A U.S. District judge in Maryland rejected federal guidelines as outdated when ruling on a large-scale marijuana trafficking case yesterday.
Judge James Bredar doled out relatively soft sentences of less than five years in federal prison for Scott Russell Segal and 18 months Steven Madden. According to federal guidelines for marijuana trafficking crimes, the former could have faced up to 11 years and the latter 41 months.
Segal's and Madden's outlooks were not so optimistic when they were convicted as major players in a drug trafficking ring in January. In a 250-agent investigation, federal authorities seized “30 cars, 60 pounds of marijuana, $300,000 in cash and 35 guns,” and the district court later moved to seize an additional “$10 million, eight properties, 22 bank accounts, 24 cars, and the assets and inventories of three businesses,” according to the Baltimore Sun.
The case began when the drug czar was still denouncing legalization, months before the Obama administration's claimed pivot on marijuana crimes and mandatory minimum sentencing. Furthermore, Bredar himself is apprehensive about legalization. During sentencing, he explained his view that "regardless of what the people of two states have decided," marijuana is not a legal substance. He also “rejected the comparisons to possession cases, saying the amount of drugs being trafficked in Segal's case were among the largest he's ever seen.”
Nevertheless, in making his ruling, Bredar recognized that federal courts are operating with outdated guidance on handling marijuana crimes. “The offense is not regarded with the same seriousness it was 20 or 30 years ago when the sentencing guidelines … which are still in use, were promulgated," he said, further explaining that his decision came "not just by what is occurring around the country in terms of legalization, but more by the government's response to it."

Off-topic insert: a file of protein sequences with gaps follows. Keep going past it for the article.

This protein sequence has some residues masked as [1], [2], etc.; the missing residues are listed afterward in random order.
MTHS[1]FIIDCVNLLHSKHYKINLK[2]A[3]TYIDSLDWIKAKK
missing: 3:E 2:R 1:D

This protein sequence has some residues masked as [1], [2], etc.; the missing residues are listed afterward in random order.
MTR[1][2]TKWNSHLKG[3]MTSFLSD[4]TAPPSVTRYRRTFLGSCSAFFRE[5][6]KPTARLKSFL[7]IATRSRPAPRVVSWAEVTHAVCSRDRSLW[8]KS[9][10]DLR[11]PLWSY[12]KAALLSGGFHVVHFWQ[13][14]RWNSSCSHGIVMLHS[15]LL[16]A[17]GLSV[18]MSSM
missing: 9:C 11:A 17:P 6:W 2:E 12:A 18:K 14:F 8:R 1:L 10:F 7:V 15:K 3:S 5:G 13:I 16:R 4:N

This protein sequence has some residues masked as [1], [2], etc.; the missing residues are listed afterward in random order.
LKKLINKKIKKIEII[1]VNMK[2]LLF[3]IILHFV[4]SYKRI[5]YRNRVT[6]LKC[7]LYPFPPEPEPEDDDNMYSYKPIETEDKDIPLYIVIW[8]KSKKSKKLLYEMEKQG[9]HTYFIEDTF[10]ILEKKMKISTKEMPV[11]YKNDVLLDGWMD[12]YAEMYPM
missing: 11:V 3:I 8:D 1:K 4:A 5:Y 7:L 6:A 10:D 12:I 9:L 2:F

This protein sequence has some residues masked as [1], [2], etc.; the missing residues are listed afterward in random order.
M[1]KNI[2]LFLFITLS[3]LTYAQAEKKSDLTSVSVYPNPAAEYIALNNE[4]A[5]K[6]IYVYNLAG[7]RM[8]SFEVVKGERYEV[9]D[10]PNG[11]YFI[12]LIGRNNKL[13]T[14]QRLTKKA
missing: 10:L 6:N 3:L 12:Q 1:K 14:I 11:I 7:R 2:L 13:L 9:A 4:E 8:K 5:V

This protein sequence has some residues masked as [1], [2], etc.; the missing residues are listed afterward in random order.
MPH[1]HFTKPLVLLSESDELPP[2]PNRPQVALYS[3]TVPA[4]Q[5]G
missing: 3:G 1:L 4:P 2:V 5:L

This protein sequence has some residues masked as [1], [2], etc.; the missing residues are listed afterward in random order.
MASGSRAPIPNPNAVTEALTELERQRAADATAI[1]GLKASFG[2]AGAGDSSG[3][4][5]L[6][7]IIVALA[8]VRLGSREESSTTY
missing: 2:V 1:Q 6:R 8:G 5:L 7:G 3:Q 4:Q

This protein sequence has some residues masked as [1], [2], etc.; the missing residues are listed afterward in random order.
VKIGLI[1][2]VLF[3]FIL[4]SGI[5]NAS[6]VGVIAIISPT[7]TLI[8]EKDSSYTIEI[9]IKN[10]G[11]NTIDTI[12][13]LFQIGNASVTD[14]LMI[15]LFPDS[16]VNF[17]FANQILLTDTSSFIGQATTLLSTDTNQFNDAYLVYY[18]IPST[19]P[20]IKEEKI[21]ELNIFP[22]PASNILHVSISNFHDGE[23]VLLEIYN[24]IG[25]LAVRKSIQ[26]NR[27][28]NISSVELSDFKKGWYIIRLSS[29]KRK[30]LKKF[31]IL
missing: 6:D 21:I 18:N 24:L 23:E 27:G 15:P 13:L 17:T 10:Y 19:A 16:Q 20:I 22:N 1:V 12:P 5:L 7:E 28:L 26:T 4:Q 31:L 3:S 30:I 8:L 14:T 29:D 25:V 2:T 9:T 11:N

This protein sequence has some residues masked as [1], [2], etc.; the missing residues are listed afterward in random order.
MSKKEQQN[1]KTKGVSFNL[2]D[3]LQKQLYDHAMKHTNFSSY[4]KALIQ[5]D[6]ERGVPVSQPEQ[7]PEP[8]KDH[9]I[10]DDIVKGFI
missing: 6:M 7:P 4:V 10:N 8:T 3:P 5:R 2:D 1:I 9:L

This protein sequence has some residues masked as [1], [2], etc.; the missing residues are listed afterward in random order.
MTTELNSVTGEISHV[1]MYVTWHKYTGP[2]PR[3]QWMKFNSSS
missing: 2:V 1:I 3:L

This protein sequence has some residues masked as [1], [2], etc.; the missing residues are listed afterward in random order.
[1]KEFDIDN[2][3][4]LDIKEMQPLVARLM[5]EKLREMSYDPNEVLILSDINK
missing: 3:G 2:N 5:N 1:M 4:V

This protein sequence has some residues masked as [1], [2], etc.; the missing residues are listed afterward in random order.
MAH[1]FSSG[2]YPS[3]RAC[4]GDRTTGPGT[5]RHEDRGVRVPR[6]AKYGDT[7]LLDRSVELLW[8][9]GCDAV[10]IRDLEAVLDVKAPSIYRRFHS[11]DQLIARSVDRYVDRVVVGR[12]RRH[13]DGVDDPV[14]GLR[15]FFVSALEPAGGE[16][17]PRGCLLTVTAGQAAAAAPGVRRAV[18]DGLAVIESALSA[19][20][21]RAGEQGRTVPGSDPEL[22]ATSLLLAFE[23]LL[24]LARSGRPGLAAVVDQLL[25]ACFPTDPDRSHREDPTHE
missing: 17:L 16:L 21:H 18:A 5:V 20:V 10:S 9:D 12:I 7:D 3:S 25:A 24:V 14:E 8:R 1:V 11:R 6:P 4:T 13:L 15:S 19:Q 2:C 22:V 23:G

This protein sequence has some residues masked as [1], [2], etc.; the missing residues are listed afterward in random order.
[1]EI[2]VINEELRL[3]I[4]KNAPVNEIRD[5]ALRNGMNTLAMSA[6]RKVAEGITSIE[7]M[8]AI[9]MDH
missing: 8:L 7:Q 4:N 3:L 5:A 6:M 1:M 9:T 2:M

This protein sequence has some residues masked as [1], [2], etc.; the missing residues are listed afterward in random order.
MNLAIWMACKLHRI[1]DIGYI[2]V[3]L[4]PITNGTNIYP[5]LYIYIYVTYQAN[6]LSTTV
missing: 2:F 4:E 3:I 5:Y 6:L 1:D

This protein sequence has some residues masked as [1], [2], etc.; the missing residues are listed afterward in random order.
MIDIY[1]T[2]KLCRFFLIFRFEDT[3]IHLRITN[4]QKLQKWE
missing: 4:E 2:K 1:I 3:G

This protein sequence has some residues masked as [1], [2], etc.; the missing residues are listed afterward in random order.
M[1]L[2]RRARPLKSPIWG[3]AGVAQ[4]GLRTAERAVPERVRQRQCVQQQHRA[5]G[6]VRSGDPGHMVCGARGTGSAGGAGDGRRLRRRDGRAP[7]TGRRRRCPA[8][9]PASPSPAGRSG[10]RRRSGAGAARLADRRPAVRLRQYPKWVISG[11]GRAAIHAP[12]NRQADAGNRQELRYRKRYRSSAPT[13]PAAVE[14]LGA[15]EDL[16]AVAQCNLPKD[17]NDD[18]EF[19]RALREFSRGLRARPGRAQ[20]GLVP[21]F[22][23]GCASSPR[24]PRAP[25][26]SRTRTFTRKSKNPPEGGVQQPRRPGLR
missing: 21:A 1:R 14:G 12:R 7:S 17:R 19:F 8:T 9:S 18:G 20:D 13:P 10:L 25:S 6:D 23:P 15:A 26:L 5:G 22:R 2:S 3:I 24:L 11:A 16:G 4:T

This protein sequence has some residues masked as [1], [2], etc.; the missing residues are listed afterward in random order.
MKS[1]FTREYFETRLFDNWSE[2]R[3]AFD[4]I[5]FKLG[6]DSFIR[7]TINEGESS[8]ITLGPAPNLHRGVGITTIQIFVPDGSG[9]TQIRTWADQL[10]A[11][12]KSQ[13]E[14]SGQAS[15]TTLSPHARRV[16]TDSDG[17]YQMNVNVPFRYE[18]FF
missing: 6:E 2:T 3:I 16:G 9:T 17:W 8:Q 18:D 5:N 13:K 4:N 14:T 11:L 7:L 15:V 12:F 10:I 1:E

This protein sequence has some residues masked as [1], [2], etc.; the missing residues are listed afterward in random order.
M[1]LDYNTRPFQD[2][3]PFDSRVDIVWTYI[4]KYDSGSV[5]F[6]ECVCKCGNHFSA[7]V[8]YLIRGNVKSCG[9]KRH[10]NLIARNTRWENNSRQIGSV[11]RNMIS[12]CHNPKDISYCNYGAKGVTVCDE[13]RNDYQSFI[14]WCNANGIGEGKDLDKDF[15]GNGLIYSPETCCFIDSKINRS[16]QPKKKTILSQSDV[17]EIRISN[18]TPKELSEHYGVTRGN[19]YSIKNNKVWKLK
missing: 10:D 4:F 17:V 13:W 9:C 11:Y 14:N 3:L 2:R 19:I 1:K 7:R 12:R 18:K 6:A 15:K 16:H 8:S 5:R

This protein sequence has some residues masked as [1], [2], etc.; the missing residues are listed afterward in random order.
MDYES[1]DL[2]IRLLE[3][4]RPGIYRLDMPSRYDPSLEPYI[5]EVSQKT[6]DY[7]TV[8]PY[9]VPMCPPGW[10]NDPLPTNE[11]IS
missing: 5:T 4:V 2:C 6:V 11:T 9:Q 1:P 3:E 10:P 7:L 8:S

The Sun explains that this is just one example in a growing trend of rethinking and relaxing marijuana-related convictions:
More judges across the country are imposing shorter sentences in marijuana cases, especially after the Justice Department issued its new guidelines on prosecutions earlier this year, said Mona Lynch, a criminology professor at University of California, Irvine. Segal's sentence is "not unusual," she said.
"There's very few people remaining who see the drug guidelines as being a sane and workable system because the sentences are so high and driven by weight instead of individual culpability," Lynch said.
"You're going to see, going forward, a lot of federal judges saying that if the Department of Justice is having a different view of how to enforce marijuana laws, then the judges should also think differently about their discretion in imposing sentences for marijuana," [former assistant U.S. attorney Kwame] Manley said.